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Hernandez v. Ryan

United States District Court, D. Arizona

August 6, 2019

Fabian Hernandez, et al., Plaintiffs,
v.
Charles L. Ryan, et al., Defendants.

          ORDER

          DAVID G, CAMPBELL SENIOR UNITED STATES DISTRICT JUDGE

         Pending before the Court is a Motion for Partial Summary Judgment (Doc. 81) filed by the State Defendants.[1]

         I. Background

         On June 9, 2016, Plaintiffs Fabian Hernandez, Joseph Artiaga, David J. Daniels, Jesus Garcia, Paul Harris, Nathaniel Hooks, Vincente Longoria, Brandon Wilson, Christopher Henderson, and Guy Snider filed, through counsel, a civil rights Complaint in Maricopa County Superior Court. On September 29, 2016, Plaintiffs filed a First Amended Complaint that added the State of Arizona as a Defendant. On October 25, 2016, the State of Arizona removed the matter to this Court. Defendants were served thereafter.

         The State Defendants have filed this Motion for Partial Summary Judgment, seeking dismissal of Plaintiffs Harris, Henderson, and Longoria for failure to exhaust their administrative remedies pursuant to the Prison Litigation Reform Act (PLRA), 42 U.S.C. § 1997e et seq. (Doc. 81.) Plaintiffs have responded in opposition. (Doc. 96.) The State Defendants have replied (Doc. 101), conceding that the PLRA did not apply to Plaintiffs Henderson and Longoria because they had been released from prison at the time the Complaint was filed, but arguing that summary judgment against Plaintiff Harris remained appropriate.

         II. Legal Standards

         A. Summary Judgment

         A court must grant summary judgment “if the movant shows that there is no genuine dispute as to any material fact and the movant is entitled to judgment as a matter of law.” Fed.R.Civ.P. 56(a); see also Celotex Corp. v. Catrett, 477 U.S. 317, 322-23 (1986). The movant bears the initial responsibility of presenting the basis for its motion and identifying those portions of the record, together with affidavits, if any, that it believes demonstrate the absence of a genuine issue of material fact. Celotex, 477 U.S. at 323.

         If the movant fails to carry its initial burden of production, the nonmovant need not produce anything. Nissan Fire & Marine Ins. Co., Ltd. v. Fritz Co., Inc., 210 F.3d 1099, 1102-03 (9th Cir. 2000). But if the movant meets its initial responsibility, the burden shifts to the nonmovant to demonstrate the existence of a factual dispute and that the fact in contention is material, i.e., a fact that might affect the outcome of the suit under the governing law, and that the dispute is genuine, i.e., the evidence is such that a reasonable jury could return a verdict for the nonmovant. Anderson v. Liberty Lobby, Inc., 477 U.S. 242, 248, 250 (1986); see Triton Energy Corp. v. Square D. Co., 68 F.3d 1216, 1221 (9th Cir. 1995). The nonmovant need not establish a material issue of fact conclusively in its favor, First Nat'l Bank of Ariz. v. Cities Serv. Co., 391 U.S. 253, 288-89 (1968); however, it must “come forward with specific facts showing that there is a genuine issue for trial.” Matsushita Elec. Indus. Co., Ltd. v. Zenith Radio Corp., 475 U.S. 574, 587 (1986) (internal citation omitted); see Fed. R. Civ. P. 56(c)(1).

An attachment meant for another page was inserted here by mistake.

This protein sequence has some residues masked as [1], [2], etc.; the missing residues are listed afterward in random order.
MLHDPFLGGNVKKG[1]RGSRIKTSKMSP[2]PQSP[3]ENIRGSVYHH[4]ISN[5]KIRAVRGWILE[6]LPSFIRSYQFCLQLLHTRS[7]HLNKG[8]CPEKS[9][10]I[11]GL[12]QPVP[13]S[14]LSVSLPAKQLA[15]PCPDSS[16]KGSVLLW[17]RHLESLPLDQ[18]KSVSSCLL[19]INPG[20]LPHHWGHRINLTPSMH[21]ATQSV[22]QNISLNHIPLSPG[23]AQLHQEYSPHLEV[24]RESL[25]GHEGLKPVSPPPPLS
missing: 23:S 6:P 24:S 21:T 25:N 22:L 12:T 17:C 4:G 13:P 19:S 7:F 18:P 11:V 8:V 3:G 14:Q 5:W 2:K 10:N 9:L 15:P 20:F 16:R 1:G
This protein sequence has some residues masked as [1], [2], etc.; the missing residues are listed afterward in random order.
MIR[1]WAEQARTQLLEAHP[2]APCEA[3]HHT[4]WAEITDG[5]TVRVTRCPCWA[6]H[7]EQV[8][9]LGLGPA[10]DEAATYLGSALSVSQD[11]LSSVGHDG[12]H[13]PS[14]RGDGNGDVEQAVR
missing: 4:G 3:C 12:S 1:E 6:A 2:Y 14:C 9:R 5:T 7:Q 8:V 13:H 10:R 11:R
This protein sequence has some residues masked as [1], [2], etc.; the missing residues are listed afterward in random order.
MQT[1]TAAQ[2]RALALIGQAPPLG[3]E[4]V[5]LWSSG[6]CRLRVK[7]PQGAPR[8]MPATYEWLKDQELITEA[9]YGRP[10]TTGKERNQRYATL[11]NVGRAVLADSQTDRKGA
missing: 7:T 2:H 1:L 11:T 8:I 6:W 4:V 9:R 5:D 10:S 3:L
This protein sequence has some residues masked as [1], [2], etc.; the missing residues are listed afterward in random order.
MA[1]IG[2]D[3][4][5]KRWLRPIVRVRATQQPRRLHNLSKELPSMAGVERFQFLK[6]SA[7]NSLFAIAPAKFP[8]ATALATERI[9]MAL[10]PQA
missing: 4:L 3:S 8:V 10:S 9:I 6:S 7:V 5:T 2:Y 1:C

At summary judgment, the judge's function is not to weigh the evidence and determine the truth but to determine whether there is a genuine issue for trial. Anderson, 477 U.S. at 249. In its analysis, the court must believe the nonmovant's evidence and draw all inferences in the nonmovant's favor. Id. at 255. The court need consider only the cited materials, but it may consider any other materials in the record. Fed.R.Civ.P. 56(c)(3).

         B. Exhaustion

         Under the PLRA, a prisoner must exhaust “available” administrative remedies before filing an action in federal court. See 42 U.S.C. § 1997e(a); Vaden v. Summerhill, 449 F.3d 1047, 1050 (9th Cir. 2006); Brown v. Valoff, 422 F.3d 926, 934-35 (9th Cir. 2005). The prisoner must complete the administrative review process in accordance with the applicable rules. See Woodford v. Ngo, 548 U.S. 81, 92 (2006). Exhaustion is required for all suits about prison life, Porter v. Nussle, 534 U.S. 516, 523 (2002), regardless of the type of relief offered through the administrative process, Booth v. Churner, 532 U.S. 731, 741 (2001).

         The defendant bears the initial burden to show that there was an available administrative remedy and that the prisoner did not exhaust it. Albino v. Baca, 747 F.3d 1162, 1169, 1172 (9th Cir. 2014); see Brown, 422 F.3d at 936-37 (a defendant must demonstrate that applicable relief remained available in the grievance process). Once that showing is made, the burden shifts to the prisoner, who must either demonstrate that he, in fact, exhausted administrative remedies or “come forward with evidence showing that there is something in his particular case that made the existing and generally available administrative remedies effectively unavailable to him.” Albino, 747 F.3d at 1172. The ultimate burden, however, rests with the defendant. Id. Summary judgment is appropriate if the undisputed evidence, viewed in the light most favorable to the prisoner, shows a failure to exhaust. Id. at 1166, 1168; see Fed. R. Civ. P. 56(a).

         If the defendants move for summary judgment for failure to exhaust and the evidence shows that the plaintiff did, in fact, exhaust all available administrative remedies, it is appropriate for the court to grant summary judgment sua sponte for the nonmovant on the issue. See Albino, 747 F.3d at 1176 (pro se prisoner did not cross-move for summary judgment on issue of exhaustion, but ...


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